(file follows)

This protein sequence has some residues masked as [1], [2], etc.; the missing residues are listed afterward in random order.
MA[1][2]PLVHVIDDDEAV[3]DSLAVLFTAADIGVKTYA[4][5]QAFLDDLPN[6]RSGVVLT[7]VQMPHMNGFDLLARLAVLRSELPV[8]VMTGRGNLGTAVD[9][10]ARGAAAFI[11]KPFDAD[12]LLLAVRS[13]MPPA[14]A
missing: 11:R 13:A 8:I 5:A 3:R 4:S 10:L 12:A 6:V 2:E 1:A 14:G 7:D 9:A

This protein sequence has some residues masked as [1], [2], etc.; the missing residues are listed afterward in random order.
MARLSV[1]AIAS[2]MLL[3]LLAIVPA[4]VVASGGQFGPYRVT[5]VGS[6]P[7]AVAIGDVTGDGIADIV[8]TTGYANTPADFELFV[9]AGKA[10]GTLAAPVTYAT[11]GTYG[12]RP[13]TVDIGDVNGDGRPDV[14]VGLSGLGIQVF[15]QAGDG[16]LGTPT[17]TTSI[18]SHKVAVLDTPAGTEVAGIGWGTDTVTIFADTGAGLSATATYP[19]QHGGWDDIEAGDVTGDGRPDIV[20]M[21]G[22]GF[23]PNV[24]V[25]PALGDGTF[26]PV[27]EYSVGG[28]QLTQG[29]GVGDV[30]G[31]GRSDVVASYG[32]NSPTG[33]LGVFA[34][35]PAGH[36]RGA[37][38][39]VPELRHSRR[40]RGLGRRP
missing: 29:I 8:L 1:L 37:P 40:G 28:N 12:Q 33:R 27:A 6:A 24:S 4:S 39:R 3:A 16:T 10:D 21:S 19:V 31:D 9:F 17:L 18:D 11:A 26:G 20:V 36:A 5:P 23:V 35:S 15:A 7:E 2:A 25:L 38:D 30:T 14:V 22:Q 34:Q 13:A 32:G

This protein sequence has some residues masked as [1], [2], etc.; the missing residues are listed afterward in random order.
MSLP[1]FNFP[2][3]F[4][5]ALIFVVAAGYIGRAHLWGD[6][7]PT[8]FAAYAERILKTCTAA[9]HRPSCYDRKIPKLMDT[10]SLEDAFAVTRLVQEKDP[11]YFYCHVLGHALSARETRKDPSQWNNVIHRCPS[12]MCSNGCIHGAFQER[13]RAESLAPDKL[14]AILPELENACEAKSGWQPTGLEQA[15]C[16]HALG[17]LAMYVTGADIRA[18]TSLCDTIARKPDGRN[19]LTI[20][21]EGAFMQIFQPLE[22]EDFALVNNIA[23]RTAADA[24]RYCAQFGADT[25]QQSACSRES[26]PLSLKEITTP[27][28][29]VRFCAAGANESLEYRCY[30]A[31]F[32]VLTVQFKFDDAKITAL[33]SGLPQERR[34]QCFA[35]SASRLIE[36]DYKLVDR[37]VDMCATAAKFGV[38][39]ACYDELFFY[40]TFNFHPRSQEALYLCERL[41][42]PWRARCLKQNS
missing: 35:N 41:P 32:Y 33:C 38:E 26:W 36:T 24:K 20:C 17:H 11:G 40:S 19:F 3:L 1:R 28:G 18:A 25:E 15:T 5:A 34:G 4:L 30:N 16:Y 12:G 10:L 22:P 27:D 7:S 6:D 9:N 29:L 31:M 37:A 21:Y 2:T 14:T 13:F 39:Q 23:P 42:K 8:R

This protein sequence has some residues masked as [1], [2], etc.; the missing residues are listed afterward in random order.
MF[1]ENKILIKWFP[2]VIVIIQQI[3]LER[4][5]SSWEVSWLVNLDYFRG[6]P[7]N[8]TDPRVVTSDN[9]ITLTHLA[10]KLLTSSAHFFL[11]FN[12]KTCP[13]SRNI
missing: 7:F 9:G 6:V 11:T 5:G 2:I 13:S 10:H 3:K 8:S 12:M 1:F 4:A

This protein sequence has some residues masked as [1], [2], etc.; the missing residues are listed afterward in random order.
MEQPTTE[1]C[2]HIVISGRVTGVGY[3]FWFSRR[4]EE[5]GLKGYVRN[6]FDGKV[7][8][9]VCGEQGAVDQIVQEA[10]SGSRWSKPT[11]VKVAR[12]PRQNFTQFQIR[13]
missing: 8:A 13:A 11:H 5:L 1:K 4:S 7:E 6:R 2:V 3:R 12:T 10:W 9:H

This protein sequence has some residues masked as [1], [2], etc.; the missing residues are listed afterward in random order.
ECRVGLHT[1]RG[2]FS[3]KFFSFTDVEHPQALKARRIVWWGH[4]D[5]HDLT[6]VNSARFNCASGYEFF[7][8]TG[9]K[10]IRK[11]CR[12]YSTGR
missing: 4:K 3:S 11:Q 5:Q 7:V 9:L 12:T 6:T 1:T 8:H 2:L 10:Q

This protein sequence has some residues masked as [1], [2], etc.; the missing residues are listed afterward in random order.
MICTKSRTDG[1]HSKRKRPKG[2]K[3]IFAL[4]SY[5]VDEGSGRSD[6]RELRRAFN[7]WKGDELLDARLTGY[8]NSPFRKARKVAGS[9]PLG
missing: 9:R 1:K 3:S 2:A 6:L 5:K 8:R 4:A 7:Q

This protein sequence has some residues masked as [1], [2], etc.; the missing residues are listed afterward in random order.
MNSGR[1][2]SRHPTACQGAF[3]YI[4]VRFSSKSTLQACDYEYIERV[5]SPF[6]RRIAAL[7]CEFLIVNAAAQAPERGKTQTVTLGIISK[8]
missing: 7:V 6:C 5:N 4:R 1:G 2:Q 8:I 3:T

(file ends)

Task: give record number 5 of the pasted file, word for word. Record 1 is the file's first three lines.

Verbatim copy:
This protein sequence has some residues masked as [1], [2], etc.; the missing residues are listed afterward in random order.
MEQPTTE[1]C[2]HIVISGRVTGVGY[3]FWFSRR[4]EE[5]GLKGYVRN[6]FDGKV[7][8][9]VCGEQGAVDQIVQEA[10]SGSRWSKPT[11]VKVAR[12]PRQNFTQFQIR[13]
missing: 8:A 13:A 11:H 5:L 1:K 4:S 7:E 6:R 2:V 3:R 12:T 10:W 9:H